If a parent is addicted and has to get drug-screened as a condition of visitation, Crider said, it might be an incentive to seek treatment if he or she wants to continue to see their child.

‘I had to fight’

Trattner said the past two years have been “horrendous.”

“I honestly could never say I knew what it felt like to not want to go on before, but there were times I felt that way, but I knew I had to fight for my son and my family,” she said. “I’ve felt hopeless. I’ve felt like I couldn’t fight anymore at times, and then there would be other days where I felt like I could take on the world.”

Those helpless times began when Trattner had to rush her son to Peyton Manning Children's Hospital in Indianapolis on Aug. 1, 2017, the day after Bunch had been watching Asher in Trattner’s home. There, specialists determined Asher had cocaine in his system, a memory Trattner said she’ll never forget.

“Watching my son lie in a bed for four days and almost die — it was horrible,” she said.

Before the incident, Asher was meeting his milestones as an infant, his pediatrician testified in court.

“He was just this smiley little boy,” Trattner said.

Asher has since exhibited sensory issues and meets with several therapists to work on his development. He couldn’t crawl until he was 18 months old, and he learned to walk at 22 months, later than most children, Trattner said. But through the constant “meltdowns” and struggles, Asher has persisted.

He loves exploring, going outside and has become quite a talkative child, Trattner said.

Throughout the court battles and hardships, Trattner said her Christian faith and passion to speak up for neglected children have helped her find a deeper purpose.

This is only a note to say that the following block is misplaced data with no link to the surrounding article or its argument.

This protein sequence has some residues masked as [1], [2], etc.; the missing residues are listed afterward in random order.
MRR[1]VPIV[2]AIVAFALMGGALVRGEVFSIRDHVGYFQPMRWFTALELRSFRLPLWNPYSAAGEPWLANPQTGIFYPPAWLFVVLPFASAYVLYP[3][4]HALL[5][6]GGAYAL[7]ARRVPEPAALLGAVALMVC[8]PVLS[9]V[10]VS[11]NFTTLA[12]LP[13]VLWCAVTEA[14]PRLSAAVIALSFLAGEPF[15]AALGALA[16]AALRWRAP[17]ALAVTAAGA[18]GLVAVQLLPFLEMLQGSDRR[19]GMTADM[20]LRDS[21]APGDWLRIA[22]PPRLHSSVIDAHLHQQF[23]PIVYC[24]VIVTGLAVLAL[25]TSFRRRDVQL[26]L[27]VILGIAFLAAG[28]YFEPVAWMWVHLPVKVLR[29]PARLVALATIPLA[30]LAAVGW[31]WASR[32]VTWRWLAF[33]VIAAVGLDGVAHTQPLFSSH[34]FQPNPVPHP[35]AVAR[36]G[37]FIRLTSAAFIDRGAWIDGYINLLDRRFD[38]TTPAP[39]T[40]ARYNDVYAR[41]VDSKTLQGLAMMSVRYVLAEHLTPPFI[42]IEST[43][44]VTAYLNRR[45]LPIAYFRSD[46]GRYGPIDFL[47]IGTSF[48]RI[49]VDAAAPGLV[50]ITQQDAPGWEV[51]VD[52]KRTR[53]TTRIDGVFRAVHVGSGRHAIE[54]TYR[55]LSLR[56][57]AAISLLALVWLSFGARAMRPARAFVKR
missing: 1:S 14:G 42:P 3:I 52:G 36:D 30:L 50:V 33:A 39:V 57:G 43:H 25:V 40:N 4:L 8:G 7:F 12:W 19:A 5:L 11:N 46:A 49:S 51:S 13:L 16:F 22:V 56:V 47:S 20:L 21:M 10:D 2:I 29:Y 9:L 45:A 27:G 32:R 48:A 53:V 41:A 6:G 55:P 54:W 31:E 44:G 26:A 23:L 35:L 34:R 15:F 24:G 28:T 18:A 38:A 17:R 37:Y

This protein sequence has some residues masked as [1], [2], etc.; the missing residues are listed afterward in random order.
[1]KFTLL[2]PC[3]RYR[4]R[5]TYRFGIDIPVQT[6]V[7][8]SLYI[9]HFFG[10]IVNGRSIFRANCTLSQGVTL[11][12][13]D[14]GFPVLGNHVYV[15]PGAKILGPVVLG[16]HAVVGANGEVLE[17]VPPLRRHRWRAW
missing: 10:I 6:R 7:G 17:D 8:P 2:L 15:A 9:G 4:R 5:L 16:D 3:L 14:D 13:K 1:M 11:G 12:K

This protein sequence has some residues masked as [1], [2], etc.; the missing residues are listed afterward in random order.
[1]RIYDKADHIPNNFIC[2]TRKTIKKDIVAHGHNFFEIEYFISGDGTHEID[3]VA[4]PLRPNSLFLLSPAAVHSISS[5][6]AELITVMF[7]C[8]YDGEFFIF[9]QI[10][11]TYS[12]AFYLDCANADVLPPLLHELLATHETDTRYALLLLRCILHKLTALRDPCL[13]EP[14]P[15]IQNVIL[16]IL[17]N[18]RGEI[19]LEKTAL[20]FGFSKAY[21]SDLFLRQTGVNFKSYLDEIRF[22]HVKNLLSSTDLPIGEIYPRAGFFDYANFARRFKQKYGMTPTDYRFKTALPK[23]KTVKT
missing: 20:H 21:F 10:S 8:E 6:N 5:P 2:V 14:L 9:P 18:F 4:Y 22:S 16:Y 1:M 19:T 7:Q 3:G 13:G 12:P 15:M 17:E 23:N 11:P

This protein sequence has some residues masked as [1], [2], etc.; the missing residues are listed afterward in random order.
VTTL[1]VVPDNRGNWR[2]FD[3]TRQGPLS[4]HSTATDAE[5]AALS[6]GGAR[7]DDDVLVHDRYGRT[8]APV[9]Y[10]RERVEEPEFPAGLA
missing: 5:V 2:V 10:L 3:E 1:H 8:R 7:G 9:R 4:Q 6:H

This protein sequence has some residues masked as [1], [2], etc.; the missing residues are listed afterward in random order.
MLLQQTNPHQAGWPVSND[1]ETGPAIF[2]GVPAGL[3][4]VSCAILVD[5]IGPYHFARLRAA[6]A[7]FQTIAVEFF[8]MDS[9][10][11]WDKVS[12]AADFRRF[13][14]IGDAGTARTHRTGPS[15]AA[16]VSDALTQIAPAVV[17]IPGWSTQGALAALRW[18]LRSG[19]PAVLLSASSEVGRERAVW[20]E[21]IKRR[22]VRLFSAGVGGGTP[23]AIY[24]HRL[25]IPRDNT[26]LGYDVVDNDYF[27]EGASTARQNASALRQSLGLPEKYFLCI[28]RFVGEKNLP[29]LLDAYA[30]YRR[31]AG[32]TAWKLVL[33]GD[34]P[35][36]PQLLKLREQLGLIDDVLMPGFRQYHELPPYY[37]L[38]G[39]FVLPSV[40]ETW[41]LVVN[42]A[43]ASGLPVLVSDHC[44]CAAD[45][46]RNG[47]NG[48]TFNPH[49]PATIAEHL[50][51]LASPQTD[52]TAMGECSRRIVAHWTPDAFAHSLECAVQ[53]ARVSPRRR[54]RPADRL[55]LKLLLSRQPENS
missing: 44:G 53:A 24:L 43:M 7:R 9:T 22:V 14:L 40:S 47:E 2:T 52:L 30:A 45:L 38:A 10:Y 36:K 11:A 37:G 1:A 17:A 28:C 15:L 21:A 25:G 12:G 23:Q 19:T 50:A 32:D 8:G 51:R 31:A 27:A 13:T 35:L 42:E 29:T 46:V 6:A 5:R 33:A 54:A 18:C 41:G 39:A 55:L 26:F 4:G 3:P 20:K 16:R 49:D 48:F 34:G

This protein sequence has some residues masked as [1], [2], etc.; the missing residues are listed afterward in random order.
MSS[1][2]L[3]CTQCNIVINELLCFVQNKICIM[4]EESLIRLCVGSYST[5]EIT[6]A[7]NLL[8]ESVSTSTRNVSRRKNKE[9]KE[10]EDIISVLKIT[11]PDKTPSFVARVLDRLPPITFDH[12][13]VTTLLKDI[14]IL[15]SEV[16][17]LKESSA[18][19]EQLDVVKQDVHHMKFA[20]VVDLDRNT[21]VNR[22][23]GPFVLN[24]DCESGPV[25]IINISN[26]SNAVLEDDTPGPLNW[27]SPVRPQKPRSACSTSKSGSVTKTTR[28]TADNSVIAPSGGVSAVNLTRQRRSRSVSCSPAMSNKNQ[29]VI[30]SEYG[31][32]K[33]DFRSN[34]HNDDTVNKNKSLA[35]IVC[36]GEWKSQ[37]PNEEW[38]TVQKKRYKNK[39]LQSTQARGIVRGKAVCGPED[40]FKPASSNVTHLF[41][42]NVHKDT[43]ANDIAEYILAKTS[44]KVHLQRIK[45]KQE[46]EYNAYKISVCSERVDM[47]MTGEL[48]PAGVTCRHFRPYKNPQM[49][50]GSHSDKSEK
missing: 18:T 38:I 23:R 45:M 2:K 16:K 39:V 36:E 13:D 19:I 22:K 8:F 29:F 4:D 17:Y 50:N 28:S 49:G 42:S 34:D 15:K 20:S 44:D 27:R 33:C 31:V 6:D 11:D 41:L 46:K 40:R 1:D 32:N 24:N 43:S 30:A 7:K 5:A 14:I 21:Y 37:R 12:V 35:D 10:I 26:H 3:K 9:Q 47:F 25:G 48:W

“I never wanted this to happen to Asher, and I wish it would’ve never happened to Asher, but in a way, I feel like God has led me to do something positive with this,” she said. “I feel like he’s using me to help others with the situation I’ve been given.”

Advocating for children

Trattner earned a bachelor’s degree in criminal justice from Indiana Wesleyan University shortly after Asher became sick. She’s now going back to school to get certified in addictions counseling.

Although Trattner said she’s lost some faith in the criminal justice system, that won’t stop her from finding ways to fix it. She wants to help addicts and the children affected from the disease. And she knows she’s not alone in the fight: Her other two children — whose father isn’t Bunch — Kylee, 18, and Reed, 12, have been there to support their mother. So has Trattner’s best friend, Emily Ellis-Smith.

“This could hit anybody’s home,” Trattner said. “I would’ve never thought in my wildest dreams it would’ve hit my home because I don’t do drugs. My kids don’t do drugs. But people can hide things really well, and you just never know if someone around you can do something like that.”

Ellis-Smith said the ongoing challenges in Trattner’s life hasn’t stopped her from advocating.

“She definitely has that drive. I’m proud of her,” Ellis-Smith said. “I would never want to her to ever go through that again, but I’m proud of everything she’s ever done and how hard she’s fought.”

Trattner’s passion for children’s rights won’t end with Senate Bill 323, she said. She intends to stay involved with lawmakers and push for stricter penalties against people convicted of child neglect. Maybe one day she’ll work as a lobbyist at the Statehouse, Trattner said, or maybe she’ll run for Senate herself.

“I can’t just sit here and not do something and not help,” she said. “I want to be a part of fixing it instead of being a part of the problem and not be part of making a change. I want to put my footprint in the sand and make a change.”